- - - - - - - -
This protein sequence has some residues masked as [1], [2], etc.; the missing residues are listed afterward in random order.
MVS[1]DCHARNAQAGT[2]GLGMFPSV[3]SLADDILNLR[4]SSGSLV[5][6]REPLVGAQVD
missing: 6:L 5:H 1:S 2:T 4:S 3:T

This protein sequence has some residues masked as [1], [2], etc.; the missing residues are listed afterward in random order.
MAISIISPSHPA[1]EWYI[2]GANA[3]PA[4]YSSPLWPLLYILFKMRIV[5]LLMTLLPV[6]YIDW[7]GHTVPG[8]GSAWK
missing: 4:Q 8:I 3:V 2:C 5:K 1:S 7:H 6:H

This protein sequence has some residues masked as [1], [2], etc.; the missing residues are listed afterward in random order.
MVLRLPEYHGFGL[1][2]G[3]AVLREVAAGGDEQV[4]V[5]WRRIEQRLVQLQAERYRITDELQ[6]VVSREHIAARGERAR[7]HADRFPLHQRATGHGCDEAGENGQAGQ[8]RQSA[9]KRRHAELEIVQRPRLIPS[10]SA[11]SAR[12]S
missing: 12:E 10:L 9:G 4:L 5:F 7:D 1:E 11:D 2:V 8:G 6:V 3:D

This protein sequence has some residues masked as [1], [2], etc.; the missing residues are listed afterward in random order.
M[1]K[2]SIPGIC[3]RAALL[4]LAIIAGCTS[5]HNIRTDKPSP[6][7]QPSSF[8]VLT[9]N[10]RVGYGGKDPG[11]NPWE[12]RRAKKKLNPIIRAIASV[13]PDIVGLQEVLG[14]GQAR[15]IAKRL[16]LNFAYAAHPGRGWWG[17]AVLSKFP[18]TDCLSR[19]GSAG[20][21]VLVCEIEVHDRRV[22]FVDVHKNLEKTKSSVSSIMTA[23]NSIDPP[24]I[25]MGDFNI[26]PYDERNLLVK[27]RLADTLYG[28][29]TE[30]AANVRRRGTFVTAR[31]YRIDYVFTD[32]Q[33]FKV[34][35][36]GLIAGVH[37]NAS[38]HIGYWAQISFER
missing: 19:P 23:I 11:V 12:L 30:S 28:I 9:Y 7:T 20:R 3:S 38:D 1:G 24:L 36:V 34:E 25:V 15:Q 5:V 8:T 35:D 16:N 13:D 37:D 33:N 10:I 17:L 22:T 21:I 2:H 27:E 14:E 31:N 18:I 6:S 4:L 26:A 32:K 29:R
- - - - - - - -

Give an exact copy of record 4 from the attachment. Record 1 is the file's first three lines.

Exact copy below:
This protein sequence has some residues masked as [1], [2], etc.; the missing residues are listed afterward in random order.
M[1]K[2]SIPGIC[3]RAALL[4]LAIIAGCTS[5]HNIRTDKPSP[6][7]QPSSF[8]VLT[9]N[10]RVGYGGKDPG[11]NPWE[12]RRAKKKLNPIIRAIASV[13]PDIVGLQEVLG[14]GQAR[15]IAKRL[16]LNFAYAAHPGRGWWG[17]AVLSKFP[18]TDCLSR[19]GSAG[20][21]VLVCEIEVHDRRV[22]FVDVHKNLEKTKSSVSSIMTA[23]NSIDPP[24]I[25]MGDFNI[26]PYDERNLLVK[27]RLADTLYG[28][29]TE[30]AANVRRRGTFVTAR[31]YRIDYVFTD[32]Q[33]FKV[34][35][36]GLIAGVH[37]NAS[38]HIGYWAQISFER
missing: 19:P 23:I 11:V 12:L 30:S 28:I 9:Y 7:T 20:R 3:S 38:D 1:G 24:L 36:V 34:E 25:V 15:Q 5:V 8:T 35:D 16:N 13:D 37:D 33:N 10:I 17:L 22:T 21:I 2:H 27:E 14:E 31:N 18:I 6:S 4:L 26:A 32:K 29:R